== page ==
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National Journal Blog – Demagoguery Trumps Job Creation

As posted on National Journal’s Transportation Experts Blog

Politics and demagoguery keep trumping job creation. The latest episode has the newly elected chief executives of Ohio and Wisconsin sending jobs out of their states to score political points while so many of their constituents continue to suffer in a chronic state of joblessness.

With November’s jobless report showing about 1 in 10 Americans still out of work (that number grows significantly when you factor in the under-employed), it is baffling at best that two governors would be willing to shutter job-creating investments in their passenger rail systems. Yes, investments that are already paid for. Yes, investments that would have provided residents of these two states 30,000 good jobs. Bizarre for sure.

If you believe the pundits and politicians, the fall elections were about the faltering economy and the depressed job market. I’m not sure you can add jobs by subtraction. And to no one’s surprise, the $1.195 billion dollars rejected by Ohio and Wisconsin is being distributed to 13 other states that understand you add jobs by addition. How can anyone elected to lead in this tough and painful economic era openly say no to initiatives that put their constituents to work? We wonder if voters in Wisconsin and Ohio are already feeling buyers’ remorse.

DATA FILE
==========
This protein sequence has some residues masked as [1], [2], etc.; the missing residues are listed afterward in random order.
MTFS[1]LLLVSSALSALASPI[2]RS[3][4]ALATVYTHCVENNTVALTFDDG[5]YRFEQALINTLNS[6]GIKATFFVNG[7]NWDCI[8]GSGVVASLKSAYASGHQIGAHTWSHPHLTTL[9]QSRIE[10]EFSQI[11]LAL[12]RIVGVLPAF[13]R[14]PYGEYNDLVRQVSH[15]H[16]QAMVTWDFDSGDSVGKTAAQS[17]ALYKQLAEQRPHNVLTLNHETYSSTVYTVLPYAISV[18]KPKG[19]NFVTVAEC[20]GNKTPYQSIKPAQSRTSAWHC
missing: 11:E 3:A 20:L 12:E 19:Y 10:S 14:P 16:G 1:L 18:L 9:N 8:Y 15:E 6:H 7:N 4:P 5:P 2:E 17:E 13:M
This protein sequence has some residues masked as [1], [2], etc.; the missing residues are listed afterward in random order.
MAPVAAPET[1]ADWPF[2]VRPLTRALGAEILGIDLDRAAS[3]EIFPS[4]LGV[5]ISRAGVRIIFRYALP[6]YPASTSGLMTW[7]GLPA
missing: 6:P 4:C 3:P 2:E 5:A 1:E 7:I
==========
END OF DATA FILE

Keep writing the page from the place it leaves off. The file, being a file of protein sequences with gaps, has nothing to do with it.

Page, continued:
Two bills introduced in Congress just prior to the Thanksgiving holiday (H.R. 6403 and H.R. 6408) would make the situation worse by redirecting high speed rail and other stimulus funds back to the U.S. Treasury. Instead of giving the high speed rail grants to other states where they can be put to work, certain Members of Congress want to cancel these high speed rail funds altogether and the jobs they create. This supposed ideological purity is reckless and destructive to the nearly 15 million Americans who remain unemployed.

Thankfully, the DOT redirected the high speed rail grants to states that are serious about creating jobs and embracing progress in our faltering transportation system. This means the people who need to pay their bills and put food on the table will do that work thanks to high speed rail development, but just not in Wisconsin or Ohio.

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